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10 Reasons Why Hunza Valley Should Be On Your Bucket List For 2019

By Travel Noire

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There is a reason why Pakistan has shot up the bucket list for off-the-beaten road travel and earned a place on the list of 10 cool places to visit in 2019 according to Forbes. This is owing to its scenic views comprised of historic relics, unmatched greenery, out-of-this-world mountains and glaciers, and deeply alluring lakes. Home to some of the world’s highest peaks including K2, the second tallest mountain after Everest, Pakistan makes for an ardent hiker’s dream.

While Pakistan is often portrayed as an unsafe place to visit, most of the country, especially its northern parts are relatively safe.

It goes without saying that there aren’t that many black people visiting Pakistan. It is common to have people stare and you become something of a spectacle or a celebrity, given the number of selfies you get asked to pose for. That said, locals are incredibly friendly and hospitable, and are mostly curious about other cultures and equally eager to give you a hint into their culture and heritage.

After months of careful preparation, we spent 3 days exploring Pakistan’s breathtaking Hunza valley, located in Pakistan’s border region with China.

Our adventure began with a female captained flight from the capital city Islamabad to the northern Gilgit Baltistan region. All the more memorable because of the surge of adrenaline we felt flying intimidatingly close to some of the world’s mightiest peaks.

These are our 10 top reasons why the adventurous black traveler should consider visiting Pakistan’s Hunza Valley:

 

1. If you are craving the ultimate road trip, you’re already off to a good start. The drive right from the airport in Gilgit to Hunza Valley on the Karokaram Highway, that connects Pakistan to China is lined with breathtaking landscapes. Note- it is worth hiring a local guide for the trip unless you are the typical daredevil traveler i.e. map, campus, and hope in hand, as the local’s in-depth knowledge of the area is unparalleled and will help you save time to explore.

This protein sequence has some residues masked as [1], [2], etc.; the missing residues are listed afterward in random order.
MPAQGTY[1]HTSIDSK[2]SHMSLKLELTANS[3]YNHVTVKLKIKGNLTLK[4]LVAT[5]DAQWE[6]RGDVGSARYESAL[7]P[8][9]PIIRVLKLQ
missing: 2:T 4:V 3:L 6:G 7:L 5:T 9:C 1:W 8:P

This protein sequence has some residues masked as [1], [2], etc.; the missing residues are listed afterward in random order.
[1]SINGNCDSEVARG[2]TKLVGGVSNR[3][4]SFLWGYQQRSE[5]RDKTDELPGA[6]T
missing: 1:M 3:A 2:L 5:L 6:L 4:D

2. For those with an addiction for technology, Hunza is the best place for a digital detox as WIFI is not dependable – downright nonexistent which explains why the WIFI password in one of the lodges is ‘talktoeachother.’

3. To learn more about the history of the valley and its royal family, who still live in the area, visit its two forts. At Baltit fort, do not forget to meet the famous security guard with an “unbeatable mustache” tucked behind his ears and remember to ask him how long it is. On a good day, the breathtaking views from Altit fort will blow you away as the glacial water of the Hunza river rushes dramatically and speedily at the foot of the fort. The saying goes that the glacial water of the Hunza river is “good for nothing” as in most cases, it is undrinkable.

4. Stop by the sacred rocks otherwise known as Haldeikish, for an unbeatable view of mountain peaks, and catch the confluence of the Hunza and Gilgit rivers joining to form the Indus River.